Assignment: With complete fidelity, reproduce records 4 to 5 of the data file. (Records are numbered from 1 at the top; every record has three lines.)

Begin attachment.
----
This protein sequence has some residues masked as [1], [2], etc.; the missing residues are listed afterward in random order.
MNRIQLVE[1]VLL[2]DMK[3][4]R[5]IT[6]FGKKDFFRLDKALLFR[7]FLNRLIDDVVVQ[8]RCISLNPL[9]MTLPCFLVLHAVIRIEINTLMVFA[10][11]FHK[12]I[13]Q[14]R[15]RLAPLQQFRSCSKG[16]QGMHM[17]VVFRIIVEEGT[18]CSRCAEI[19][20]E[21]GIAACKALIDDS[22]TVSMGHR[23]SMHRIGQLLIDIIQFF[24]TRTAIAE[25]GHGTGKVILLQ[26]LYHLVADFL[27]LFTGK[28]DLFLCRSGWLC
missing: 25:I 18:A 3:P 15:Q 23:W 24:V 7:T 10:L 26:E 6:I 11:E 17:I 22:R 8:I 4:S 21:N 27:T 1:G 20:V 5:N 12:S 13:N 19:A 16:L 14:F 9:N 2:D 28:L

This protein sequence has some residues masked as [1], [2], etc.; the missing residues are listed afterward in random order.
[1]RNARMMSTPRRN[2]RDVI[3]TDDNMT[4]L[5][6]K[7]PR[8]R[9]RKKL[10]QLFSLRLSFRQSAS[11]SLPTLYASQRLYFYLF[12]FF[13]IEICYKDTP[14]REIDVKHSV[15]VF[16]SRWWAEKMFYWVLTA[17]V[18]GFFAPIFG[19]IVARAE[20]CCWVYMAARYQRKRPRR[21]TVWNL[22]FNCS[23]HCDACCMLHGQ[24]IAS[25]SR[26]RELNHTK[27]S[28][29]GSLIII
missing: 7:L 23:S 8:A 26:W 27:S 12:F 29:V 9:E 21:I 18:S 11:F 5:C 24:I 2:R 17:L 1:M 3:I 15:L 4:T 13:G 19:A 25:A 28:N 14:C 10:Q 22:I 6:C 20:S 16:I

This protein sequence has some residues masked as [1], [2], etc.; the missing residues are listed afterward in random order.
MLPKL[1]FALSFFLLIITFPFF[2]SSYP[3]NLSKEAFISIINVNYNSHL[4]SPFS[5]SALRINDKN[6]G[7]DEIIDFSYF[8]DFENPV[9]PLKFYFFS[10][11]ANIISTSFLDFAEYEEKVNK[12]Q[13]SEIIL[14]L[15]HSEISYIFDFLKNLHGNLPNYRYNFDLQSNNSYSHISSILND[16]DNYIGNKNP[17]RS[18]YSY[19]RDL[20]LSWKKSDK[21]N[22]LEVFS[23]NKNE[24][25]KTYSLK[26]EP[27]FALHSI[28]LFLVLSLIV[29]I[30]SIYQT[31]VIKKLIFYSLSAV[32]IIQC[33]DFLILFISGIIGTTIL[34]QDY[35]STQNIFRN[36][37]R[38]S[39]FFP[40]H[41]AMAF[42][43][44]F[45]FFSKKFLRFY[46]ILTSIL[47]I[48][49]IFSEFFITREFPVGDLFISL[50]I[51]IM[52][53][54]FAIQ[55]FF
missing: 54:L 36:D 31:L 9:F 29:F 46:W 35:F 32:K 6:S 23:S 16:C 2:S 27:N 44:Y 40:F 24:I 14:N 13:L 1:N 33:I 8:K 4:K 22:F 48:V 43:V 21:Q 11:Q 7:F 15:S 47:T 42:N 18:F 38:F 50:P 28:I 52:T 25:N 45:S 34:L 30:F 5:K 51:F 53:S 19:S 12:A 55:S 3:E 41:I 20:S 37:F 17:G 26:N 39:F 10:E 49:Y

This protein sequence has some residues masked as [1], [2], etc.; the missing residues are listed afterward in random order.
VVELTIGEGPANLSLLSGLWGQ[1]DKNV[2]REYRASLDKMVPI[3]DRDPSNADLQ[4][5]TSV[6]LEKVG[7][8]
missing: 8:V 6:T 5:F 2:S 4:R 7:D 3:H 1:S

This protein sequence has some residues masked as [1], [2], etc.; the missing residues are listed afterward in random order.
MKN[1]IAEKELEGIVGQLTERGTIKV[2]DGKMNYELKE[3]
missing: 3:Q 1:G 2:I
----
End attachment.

This protein sequence has some residues masked as [1], [2], etc.; the missing residues are listed afterward in random order.
VVELTIGEGPANLSLLSGLWGQ[1]DKNV[2]REYRASLDKMVPI[3]DRDPSNADLQ[4][5]TSV[6]LEKVG[7][8]
missing: 8:V 6:T 5:F 2:S 4:R 7:D 3:H 1:S

This protein sequence has some residues masked as [1], [2], etc.; the missing residues are listed afterward in random order.
MKN[1]IAEKELEGIVGQLTERGTIKV[2]DGKMNYELKE[3]
missing: 3:Q 1:G 2:I